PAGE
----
Building Your Business Through Partnerships

TWO people can develop solutions to problems easier and more effectively than one, according to Edwin Rigsbee, Rigsbee Enterprises Incorporated.

Rigsbee discussed "the art of partnering" as a way for companies or individuals to cooperate and yield results greater than either one could alone.

"Partnering is the process of two or more entities coming together for the purpose of developing synergistic solutions to their challenges," Rigsbee said. "One of the biggest pitfalls of partnering is becoming inflexible and not being willing to admit you're wrong.

"It's more important to be a good partner and get things done than obsessing on being right," Rigsbee said.

He defined conflict as protecting yourself and not trying to understand the other person's issues.

Rigsbee listed partnering benefits:

Synergy: 1+1=3

Innovation

Cost and resource savings

Eliminating duplication of effort

Accessing new markets

Overcoming new competition

Partnering works when both partners are getting value from it, according to Rigsbee. Partnering is generally not a short-term strategy to fix a problem.

"Partnering is not a flavor of the month management strategy or a quick fix," he said.

Partnering has downsides which, according to Rigsbee, are outweighed by its benefits. He listed poor communication, hidden agendas, and complacency as potential problem areas in partnering.

Total organizational partnering includes five areas:

Synergistic alliances

Partnering with suppliers

Partnering with customers

Partnering with employees

Executive/owner as the optimal partner

Relationships are at the center of Rigsbee's partnering pentad.

"Without healthy, working relationships, no partnering alliance will work," Rigsbee said. "You can't put a price on relationships."

Keeping in touch and building rapport are critical to any working relationship. He said that making an emotional deposit to partnering relationships is necessary before trying to make a withdrawal.

Partnering also has several core values that cannot be violated if the partnership is successful. Trust is the most important value in any partnering relationship. Rigsbee borrowed a quote from Alan Hobson and Jamie Clarke: "Once trust has been broken in any relationship, it is like a mirror struck by a stone. Although the tiny pieces can be glued back into position, the mirror always shows the cracks."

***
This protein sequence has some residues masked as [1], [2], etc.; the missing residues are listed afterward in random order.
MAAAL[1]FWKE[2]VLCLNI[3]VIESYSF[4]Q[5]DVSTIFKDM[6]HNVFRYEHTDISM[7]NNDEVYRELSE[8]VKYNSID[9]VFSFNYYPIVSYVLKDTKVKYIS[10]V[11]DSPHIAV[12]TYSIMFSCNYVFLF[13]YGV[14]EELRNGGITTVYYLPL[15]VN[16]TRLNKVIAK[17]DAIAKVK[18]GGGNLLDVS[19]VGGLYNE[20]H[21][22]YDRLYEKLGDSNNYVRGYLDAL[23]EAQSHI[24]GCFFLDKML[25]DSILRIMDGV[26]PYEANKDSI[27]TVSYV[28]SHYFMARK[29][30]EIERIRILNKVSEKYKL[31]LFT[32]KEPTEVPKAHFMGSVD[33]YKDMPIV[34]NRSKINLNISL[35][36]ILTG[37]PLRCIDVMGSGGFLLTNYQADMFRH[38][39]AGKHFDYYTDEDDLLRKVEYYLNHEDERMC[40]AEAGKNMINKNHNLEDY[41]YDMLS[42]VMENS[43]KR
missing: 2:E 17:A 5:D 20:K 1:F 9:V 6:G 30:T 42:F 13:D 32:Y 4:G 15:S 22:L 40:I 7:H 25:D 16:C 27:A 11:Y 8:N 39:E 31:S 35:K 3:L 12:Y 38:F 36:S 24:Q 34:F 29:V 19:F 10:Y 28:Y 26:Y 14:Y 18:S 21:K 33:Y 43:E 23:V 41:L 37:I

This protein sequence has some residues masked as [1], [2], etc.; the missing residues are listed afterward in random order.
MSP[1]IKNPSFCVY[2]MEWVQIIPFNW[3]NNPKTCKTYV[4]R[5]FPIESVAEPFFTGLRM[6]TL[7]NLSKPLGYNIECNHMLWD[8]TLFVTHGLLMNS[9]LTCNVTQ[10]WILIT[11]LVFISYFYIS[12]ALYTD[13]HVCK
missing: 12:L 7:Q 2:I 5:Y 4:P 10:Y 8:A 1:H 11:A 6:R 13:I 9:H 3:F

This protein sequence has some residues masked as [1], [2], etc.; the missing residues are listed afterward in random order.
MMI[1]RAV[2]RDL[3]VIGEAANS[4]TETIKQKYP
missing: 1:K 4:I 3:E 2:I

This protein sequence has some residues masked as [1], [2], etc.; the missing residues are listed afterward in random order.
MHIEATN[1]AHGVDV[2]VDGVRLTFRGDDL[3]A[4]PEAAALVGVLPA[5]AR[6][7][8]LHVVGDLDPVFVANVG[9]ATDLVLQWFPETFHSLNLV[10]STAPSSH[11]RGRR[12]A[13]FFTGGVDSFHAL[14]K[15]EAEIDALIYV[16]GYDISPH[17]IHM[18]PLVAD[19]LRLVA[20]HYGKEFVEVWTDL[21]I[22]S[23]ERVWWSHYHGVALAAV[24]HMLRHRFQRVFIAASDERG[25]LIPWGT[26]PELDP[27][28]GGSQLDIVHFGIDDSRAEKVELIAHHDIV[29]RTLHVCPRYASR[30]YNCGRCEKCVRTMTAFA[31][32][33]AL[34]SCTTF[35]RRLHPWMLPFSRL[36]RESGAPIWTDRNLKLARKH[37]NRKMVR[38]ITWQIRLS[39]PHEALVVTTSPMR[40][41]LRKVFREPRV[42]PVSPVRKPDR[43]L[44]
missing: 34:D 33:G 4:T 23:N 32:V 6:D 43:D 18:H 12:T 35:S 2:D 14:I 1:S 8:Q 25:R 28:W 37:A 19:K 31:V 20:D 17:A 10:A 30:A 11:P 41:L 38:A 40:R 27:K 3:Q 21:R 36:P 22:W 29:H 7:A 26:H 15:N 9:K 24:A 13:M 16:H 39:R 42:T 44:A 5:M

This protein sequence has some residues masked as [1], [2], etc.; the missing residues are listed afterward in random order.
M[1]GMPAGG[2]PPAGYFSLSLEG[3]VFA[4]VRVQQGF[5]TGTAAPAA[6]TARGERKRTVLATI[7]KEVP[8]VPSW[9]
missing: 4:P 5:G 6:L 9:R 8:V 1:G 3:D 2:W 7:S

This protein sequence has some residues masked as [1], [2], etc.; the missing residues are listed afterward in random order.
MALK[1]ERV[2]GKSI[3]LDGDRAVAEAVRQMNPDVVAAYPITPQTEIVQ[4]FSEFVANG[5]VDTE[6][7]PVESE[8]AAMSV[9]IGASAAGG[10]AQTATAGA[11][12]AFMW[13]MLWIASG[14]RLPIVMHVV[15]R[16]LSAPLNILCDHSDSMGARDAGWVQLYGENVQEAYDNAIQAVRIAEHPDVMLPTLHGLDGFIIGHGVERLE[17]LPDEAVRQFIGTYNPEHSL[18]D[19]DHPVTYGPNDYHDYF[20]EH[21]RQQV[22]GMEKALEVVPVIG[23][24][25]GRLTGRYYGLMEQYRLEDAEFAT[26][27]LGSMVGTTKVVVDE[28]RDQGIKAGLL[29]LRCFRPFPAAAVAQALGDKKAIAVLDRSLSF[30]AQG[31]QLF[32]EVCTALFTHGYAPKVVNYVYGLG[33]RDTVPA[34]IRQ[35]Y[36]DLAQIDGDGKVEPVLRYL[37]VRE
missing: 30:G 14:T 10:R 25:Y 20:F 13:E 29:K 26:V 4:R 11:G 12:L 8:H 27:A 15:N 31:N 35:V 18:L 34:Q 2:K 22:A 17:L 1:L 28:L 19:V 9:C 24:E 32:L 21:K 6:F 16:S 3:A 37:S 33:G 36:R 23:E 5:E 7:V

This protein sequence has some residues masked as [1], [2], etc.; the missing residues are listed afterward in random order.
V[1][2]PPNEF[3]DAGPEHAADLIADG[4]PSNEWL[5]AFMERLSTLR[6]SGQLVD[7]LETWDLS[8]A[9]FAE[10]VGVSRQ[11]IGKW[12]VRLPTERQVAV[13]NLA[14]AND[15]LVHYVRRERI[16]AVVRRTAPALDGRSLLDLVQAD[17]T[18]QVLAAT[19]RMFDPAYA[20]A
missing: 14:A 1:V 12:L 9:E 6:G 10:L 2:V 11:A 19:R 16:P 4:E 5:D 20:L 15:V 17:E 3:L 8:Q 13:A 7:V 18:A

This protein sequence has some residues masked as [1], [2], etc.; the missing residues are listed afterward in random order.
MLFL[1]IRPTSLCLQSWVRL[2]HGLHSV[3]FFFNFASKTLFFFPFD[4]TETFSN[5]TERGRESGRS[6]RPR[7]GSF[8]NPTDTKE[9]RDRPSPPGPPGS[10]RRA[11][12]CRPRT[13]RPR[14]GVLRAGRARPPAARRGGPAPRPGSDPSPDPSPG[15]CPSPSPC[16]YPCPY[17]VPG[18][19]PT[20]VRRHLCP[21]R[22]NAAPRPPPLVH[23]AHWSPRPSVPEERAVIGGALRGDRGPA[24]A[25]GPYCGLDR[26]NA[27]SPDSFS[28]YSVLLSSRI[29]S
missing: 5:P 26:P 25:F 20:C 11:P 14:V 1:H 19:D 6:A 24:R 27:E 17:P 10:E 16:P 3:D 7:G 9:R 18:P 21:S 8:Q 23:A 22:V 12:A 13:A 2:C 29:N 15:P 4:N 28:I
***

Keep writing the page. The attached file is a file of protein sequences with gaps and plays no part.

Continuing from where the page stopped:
Also important are tolerance, understanding, caring, and commitment.

Partners must create a synergistic alliance or there is no point in having a partnership, according to Rigsbee.

"When selecting partners, be sure to spend more time observing their behavior than listening to their patter," Rigsbee said. "People don't change after entering a relationship. What you see is what you get."

Selecting a business partner is much like selecting a marriage partner, according to Rigsbee.

"Create a situation where you are woven together with your partner so you can predict each other's actions," Rigsbee said. "Find someone who is trustworthy and has integrity."

To be successful partners should:

Seek win-win situations and solutions

Assume responsibility for his or her own success

Be active listeners

Flexible, especially when the unexpected occurs

Respond well and act on feedback

Commitment, confidence, and communication are all necessary to make an alliance work, according to Rigsbee. Overlapping circles of interest are also important, especially if partnering with competitors.

"Be careful, the competitor you badmouth today, could be your partner tomorrow," Rigsbee said.

Hidden issues can ruin relationships. "Don't let unresolved issues come between relationships," Rigsbee said.

Rigsbee suggests holding quarterly or annual relationship reviews with partners. These two-way value updates will help maintain a healthy relationship and improve delivery of expectations.

"Evaluate relationships to find out if your effort is of value to your partner," Rigsbee said.

Rigsbee warned against the "boomerang effect" in supplier relationships-treating suppliers poorly and receiving poor treatment in return.

"Don't try to whip your suppliers into submission," Rigsbee said. "You'll never receive any good deals from suppliers if you employ this strategy. It pays to be a good customer."

When a business understands what a vendor needs and gives it to them, it can then ask for better value.

"Ask what you can do for your suppliers," he said. "Vendors are a dime a dozen, but partners are hard to find."

Partnering with customers presents special challenges.

"The success of partnering with customers is based on their perception of your services," Rigsbee said. "Little things mean a lot. Your must deliver on their expectations."

Businesses need to ask what they can do for their customers that offers low cost and high perceived value.

Lastly, Rigsbee discussed executives and owners as partners.

"Owners need to remember that they aren't the center of every partnership," Rigsbee said. "Rewarded behavior is the behavior that will be repeated."

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